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How public development banks can boost private climate investment ©EIB/To be defined

Money matters to climate. One of the objectives of the UN Climate Change Conference in Paris is to generate financing for projects and initiatives that can make a difference to global warming and help people adapt to the changes warming will bring. As a group, multilateral development banks have become the main providers of climate finance.

Their contribution is key in the fight to control the effects of climate change. As the world’s biggest climate action lender, the EIB is well aware of its responsibility to find new avenues for climate action. In advance of the Paris conference, we committed to increase the percentage of climate action loans we’re making in vulnerable countries. We’re also committed to finding ways to reduce the risk of climate action investment so that private investors will warm up to the idea.

That’s why in October our bank committed to increase lending for climate action projects to 35 per cent of loans in the most vulnerable countries by 2020. This year is set to be the hottest ever, according to the US agency that tracks worldwide temperatures. We want to ensure that the climate isn’t the only thing that changes. So must we, because change is an opportunity for growth. Just as the temperature increases all around the world, so growth must increase worldwide. Its effects will be most dramatic in the poorest countries.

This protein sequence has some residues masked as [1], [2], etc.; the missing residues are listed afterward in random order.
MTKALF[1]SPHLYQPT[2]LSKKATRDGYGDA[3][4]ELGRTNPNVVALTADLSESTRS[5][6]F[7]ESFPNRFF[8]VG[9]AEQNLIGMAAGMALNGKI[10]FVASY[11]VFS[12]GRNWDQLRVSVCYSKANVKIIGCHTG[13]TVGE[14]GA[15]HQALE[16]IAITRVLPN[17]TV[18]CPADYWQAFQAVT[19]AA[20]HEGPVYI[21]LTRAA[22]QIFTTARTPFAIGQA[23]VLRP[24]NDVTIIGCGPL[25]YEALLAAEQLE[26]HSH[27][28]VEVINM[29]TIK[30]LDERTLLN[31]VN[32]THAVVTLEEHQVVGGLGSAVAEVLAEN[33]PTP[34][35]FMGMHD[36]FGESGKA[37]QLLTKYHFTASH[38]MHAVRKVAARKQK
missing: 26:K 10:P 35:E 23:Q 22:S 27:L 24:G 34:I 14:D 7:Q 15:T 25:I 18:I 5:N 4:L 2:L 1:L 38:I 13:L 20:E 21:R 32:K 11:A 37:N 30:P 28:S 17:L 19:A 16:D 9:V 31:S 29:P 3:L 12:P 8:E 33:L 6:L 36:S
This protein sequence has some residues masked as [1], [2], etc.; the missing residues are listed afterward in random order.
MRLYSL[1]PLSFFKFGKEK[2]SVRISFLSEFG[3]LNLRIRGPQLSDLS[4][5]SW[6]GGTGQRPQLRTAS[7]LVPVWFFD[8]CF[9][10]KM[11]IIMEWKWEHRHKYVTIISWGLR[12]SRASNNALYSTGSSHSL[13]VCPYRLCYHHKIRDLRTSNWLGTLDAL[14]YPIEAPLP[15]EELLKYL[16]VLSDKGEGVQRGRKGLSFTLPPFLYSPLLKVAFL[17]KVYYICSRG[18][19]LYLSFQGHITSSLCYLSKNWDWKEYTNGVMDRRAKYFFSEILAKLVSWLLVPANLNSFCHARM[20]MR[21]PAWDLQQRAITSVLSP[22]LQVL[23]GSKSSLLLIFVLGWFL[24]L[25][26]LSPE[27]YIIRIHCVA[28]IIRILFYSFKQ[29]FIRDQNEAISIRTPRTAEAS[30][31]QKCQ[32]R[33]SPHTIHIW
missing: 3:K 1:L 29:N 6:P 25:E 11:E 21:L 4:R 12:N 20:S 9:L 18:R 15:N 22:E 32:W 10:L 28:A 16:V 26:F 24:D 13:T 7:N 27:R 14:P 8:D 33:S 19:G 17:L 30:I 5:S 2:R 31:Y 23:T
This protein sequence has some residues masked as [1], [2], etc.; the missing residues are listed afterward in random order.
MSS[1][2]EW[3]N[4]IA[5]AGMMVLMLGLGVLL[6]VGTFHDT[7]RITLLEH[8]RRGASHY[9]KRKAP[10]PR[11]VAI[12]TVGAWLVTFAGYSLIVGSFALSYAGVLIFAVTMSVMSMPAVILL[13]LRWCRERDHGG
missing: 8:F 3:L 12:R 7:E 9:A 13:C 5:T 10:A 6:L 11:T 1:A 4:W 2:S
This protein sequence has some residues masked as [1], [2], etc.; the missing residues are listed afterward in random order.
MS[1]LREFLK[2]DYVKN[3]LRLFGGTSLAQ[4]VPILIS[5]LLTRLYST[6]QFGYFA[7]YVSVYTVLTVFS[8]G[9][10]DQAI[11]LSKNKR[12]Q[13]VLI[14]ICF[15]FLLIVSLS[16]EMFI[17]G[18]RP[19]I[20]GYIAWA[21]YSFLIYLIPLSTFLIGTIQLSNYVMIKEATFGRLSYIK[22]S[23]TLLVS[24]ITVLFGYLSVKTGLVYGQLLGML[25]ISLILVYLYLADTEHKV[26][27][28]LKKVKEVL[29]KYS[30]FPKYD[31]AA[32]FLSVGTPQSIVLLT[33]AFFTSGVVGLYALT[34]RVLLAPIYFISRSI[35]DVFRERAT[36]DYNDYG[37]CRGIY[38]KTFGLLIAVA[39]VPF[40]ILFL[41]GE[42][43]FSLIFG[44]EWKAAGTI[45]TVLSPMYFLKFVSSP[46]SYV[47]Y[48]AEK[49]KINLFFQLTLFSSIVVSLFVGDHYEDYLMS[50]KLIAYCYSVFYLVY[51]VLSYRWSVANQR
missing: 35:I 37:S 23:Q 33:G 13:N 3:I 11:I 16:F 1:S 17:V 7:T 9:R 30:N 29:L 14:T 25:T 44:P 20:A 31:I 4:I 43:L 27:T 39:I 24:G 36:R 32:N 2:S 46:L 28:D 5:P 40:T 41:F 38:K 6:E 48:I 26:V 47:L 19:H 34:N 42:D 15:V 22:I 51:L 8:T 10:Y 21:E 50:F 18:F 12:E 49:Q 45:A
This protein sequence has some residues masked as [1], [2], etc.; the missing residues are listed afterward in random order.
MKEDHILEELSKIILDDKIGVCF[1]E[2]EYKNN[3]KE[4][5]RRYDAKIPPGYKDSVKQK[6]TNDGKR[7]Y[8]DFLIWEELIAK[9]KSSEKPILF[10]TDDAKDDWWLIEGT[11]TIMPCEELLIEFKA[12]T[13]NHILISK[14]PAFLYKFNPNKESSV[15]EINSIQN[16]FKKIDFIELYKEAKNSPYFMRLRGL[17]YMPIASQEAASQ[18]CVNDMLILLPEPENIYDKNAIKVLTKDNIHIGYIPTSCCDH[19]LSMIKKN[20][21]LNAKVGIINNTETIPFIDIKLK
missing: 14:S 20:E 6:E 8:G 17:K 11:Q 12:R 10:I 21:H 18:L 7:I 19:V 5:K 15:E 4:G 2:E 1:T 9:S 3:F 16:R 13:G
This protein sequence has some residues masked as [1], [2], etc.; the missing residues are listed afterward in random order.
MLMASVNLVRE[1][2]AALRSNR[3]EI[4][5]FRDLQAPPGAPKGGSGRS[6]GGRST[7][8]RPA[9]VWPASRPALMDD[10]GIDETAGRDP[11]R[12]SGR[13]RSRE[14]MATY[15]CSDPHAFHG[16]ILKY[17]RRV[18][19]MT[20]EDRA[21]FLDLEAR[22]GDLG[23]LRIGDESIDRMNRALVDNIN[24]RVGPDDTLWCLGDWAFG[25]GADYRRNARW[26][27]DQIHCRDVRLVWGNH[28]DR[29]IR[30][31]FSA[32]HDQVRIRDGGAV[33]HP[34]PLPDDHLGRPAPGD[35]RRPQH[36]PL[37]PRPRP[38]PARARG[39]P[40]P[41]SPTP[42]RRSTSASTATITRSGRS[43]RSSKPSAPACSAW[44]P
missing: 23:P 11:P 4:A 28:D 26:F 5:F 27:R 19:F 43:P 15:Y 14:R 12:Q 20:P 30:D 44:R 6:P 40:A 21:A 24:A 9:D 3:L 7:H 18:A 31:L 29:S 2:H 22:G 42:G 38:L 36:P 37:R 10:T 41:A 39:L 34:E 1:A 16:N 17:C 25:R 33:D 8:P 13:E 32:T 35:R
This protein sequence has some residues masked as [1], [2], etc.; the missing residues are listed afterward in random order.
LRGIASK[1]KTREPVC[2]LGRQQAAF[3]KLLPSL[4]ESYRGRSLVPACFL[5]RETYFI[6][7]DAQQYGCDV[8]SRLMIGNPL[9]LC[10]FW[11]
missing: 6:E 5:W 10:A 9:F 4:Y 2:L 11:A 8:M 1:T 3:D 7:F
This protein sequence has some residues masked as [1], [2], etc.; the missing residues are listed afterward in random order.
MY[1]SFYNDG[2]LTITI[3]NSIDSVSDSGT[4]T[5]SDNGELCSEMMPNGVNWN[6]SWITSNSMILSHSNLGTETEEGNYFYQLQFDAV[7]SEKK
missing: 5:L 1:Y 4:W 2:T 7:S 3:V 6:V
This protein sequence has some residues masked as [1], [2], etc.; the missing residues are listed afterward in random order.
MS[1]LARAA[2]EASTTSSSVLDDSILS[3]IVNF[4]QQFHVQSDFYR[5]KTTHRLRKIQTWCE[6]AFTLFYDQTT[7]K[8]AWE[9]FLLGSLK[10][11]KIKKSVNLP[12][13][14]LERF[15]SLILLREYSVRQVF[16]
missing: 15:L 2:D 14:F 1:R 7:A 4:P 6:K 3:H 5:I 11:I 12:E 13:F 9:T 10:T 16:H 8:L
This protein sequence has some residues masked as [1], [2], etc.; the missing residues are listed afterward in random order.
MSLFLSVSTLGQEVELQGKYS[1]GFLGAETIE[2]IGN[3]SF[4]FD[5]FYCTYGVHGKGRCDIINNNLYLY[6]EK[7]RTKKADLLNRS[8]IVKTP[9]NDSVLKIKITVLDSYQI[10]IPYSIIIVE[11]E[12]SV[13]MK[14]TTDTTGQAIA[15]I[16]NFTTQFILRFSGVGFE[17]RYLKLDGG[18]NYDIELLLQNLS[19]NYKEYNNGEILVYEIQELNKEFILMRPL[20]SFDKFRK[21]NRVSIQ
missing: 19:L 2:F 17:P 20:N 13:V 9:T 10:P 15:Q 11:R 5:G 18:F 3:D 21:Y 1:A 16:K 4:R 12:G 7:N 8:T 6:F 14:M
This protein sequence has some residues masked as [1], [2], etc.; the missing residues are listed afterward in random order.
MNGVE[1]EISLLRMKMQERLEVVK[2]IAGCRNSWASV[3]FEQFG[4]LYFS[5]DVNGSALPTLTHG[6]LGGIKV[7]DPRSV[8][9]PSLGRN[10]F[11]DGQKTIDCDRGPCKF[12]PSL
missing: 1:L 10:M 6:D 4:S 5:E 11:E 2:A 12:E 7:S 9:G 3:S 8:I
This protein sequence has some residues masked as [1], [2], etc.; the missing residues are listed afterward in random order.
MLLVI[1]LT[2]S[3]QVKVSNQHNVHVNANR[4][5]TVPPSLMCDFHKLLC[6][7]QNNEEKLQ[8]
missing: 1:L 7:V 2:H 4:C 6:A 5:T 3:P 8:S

Of course, climate action works anywhere in the world. The EIB ensures that at least 25 per cent of all its annual loans, including those inside the EU, go to climate action, and this helps deal with climate change everywhere, not just in the countries where the money is spent. But poorer countries generally can’t afford to spur climate finance investment themselves. They’re also more catastrophically affected by climate change.

Read the full article at LSE Europe blog: http://bit.ly/1lqbFHf